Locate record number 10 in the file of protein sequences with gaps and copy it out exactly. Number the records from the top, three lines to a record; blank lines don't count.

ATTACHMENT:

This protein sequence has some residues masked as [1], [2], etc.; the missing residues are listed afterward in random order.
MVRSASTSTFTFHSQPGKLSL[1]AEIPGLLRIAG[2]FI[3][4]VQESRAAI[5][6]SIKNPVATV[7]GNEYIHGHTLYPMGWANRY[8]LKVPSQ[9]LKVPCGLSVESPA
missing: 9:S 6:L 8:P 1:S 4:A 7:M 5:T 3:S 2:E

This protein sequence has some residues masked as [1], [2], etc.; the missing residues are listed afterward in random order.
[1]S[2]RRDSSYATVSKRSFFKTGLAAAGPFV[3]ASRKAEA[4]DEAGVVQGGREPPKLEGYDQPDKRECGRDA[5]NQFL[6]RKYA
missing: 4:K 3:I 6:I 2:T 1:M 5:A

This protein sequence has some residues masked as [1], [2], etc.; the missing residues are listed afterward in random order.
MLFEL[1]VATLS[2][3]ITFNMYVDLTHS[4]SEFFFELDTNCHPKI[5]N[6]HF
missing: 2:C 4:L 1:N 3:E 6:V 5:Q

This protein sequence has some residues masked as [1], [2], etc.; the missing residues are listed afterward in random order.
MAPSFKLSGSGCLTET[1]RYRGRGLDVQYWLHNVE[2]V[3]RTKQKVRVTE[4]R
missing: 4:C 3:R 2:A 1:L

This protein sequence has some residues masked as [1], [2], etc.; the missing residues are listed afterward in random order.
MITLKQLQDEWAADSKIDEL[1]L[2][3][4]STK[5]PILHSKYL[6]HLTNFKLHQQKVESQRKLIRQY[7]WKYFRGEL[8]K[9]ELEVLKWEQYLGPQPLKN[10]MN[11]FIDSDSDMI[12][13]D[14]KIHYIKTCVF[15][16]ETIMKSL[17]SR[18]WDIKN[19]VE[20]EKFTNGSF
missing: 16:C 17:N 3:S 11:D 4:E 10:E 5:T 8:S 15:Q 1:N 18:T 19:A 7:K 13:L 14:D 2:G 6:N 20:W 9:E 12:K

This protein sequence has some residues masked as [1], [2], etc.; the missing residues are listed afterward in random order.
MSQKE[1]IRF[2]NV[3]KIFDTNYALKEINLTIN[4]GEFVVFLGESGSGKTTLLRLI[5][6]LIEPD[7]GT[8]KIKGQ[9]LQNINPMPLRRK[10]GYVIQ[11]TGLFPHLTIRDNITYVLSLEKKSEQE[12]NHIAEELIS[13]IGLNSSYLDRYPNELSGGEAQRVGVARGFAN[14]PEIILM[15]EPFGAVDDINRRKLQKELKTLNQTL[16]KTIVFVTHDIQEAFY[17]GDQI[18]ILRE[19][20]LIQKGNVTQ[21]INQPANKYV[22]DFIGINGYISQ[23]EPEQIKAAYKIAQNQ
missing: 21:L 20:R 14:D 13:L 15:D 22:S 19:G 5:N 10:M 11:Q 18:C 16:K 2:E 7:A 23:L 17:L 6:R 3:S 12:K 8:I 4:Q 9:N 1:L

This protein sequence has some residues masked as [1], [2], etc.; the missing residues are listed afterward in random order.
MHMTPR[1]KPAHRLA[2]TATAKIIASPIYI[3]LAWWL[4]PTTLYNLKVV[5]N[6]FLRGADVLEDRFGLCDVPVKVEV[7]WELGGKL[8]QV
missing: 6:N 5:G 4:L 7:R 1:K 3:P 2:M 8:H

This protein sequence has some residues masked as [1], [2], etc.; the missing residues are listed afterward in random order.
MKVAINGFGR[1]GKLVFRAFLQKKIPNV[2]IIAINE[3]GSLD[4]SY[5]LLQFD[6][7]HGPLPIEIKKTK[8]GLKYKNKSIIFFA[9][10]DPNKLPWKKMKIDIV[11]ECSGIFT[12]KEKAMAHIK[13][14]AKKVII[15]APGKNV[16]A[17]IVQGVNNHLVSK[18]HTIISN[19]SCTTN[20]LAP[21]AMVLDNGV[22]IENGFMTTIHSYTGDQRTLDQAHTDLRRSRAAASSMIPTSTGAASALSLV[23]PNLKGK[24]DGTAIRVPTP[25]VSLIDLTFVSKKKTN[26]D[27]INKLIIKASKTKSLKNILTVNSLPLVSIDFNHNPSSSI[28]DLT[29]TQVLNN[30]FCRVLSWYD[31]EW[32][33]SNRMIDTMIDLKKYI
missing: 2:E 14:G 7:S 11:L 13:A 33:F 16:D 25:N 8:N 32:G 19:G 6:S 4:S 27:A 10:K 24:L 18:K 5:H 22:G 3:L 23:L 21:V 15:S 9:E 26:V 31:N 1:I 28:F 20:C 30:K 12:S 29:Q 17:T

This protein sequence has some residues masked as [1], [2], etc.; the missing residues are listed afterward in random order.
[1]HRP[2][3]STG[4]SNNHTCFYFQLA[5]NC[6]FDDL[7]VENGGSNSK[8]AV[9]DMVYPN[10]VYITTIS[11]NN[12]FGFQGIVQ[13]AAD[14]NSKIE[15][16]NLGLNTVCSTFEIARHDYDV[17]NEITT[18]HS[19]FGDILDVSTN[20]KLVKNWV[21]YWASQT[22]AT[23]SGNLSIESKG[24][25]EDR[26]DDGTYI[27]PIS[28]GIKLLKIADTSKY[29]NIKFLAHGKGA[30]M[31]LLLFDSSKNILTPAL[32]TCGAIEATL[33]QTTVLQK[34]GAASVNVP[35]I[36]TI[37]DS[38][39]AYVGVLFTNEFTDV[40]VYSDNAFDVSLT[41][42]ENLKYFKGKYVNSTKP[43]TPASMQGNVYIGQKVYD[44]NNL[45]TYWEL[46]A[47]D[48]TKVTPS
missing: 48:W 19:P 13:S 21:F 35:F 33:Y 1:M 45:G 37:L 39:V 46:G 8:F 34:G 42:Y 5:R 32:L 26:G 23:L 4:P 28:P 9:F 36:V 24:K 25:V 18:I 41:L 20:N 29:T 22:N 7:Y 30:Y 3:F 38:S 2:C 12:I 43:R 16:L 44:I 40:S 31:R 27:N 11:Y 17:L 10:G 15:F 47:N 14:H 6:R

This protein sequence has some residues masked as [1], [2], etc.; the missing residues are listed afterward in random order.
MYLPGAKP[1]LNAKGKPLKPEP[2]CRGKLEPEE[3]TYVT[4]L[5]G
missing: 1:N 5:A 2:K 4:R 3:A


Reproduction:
This protein sequence has some residues masked as [1], [2], etc.; the missing residues are listed afterward in random order.
MYLPGAKP[1]LNAKGKPLKPEP[2]CRGKLEPEE[3]TYVT[4]L[5]G
missing: 1:N 5:A 2:K 4:R 3:A